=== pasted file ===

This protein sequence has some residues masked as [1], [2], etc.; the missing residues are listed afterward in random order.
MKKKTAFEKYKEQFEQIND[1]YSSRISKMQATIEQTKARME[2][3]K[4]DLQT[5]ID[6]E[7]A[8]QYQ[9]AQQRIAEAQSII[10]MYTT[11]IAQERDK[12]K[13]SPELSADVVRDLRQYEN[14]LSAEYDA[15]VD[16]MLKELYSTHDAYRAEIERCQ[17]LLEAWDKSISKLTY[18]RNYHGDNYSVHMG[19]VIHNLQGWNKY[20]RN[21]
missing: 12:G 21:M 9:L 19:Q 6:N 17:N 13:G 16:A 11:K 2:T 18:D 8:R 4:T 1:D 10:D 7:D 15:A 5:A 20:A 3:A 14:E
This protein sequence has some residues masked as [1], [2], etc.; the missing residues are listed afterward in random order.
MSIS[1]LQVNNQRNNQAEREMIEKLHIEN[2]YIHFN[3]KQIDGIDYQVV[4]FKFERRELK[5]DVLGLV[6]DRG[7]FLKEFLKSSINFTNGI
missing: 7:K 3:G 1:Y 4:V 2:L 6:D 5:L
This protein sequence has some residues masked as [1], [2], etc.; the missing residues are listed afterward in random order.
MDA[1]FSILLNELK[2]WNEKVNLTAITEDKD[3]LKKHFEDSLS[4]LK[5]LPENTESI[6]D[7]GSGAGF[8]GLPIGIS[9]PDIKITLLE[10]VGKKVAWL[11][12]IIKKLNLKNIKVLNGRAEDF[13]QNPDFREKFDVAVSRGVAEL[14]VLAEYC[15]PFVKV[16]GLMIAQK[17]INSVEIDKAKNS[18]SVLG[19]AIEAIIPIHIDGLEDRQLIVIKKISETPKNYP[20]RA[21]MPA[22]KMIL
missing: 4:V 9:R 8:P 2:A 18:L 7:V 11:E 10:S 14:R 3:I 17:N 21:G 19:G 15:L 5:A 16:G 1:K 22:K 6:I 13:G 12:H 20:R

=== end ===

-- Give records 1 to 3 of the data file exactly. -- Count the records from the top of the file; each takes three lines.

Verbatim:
This protein sequence has some residues masked as [1], [2], etc.; the missing residues are listed afterward in random order.
MKKKTAFEKYKEQFEQIND[1]YSSRISKMQATIEQTKARME[2][3]K[4]DLQT[5]ID[6]E[7]A[8]QYQ[9]AQQRIAEAQSII[10]MYTT[11]IAQERDK[12]K[13]SPELSADVVRDLRQYEN[14]LSAEYDA[15]VD[16]MLKELYSTHDAYRAEIERCQ[17]LLEAWDKSISKLTY[18]RNYHGDNYSVHMG[19]VIHNLQGWNKY[20]RN[21]
missing: 12:G 21:M 9:L 19:Q 6:N 17:N 13:G 16:A 11:K 2:T 18:D 8:R 4:T 1:D 10:D 7:D 15:A 5:A 20:A 3:A 14:E
This protein sequence has some residues masked as [1], [2], etc.; the missing residues are listed afterward in random order.
MSIS[1]LQVNNQRNNQAEREMIEKLHIEN[2]YIHFN[3]KQIDGIDYQVV[4]FKFERRELK[5]DVLGLV[6]DRG[7]FLKEFLKSSINFTNGI
missing: 7:K 3:G 1:Y 4:V 2:L 6:D 5:L
This protein sequence has some residues masked as [1], [2], etc.; the missing residues are listed afterward in random order.
MDA[1]FSILLNELK[2]WNEKVNLTAITEDKD[3]LKKHFEDSLS[4]LK[5]LPENTESI[6]D[7]GSGAGF[8]GLPIGIS[9]PDIKITLLE[10]VGKKVAWL[11][12]IIKKLNLKNIKVLNGRAEDF[13]QNPDFREKFDVAVSRGVAEL[14]VLAEYC[15]PFVKV[16]GLMIAQK[17]INSVEIDKAKNS[18]SVLG[19]AIEAIIPIHIDGLEDRQLIVIKKISETPKNYP[20]RA[21]MPA[22]KMIL
missing: 4:V 9:R 8:P 2:A 18:L 7:V 11:E 10:S 14:R 3:I 17:N 21:G 19:G 15:L 5:A 16:G 1:K 22:K 6:I 13:G 12:H 20:R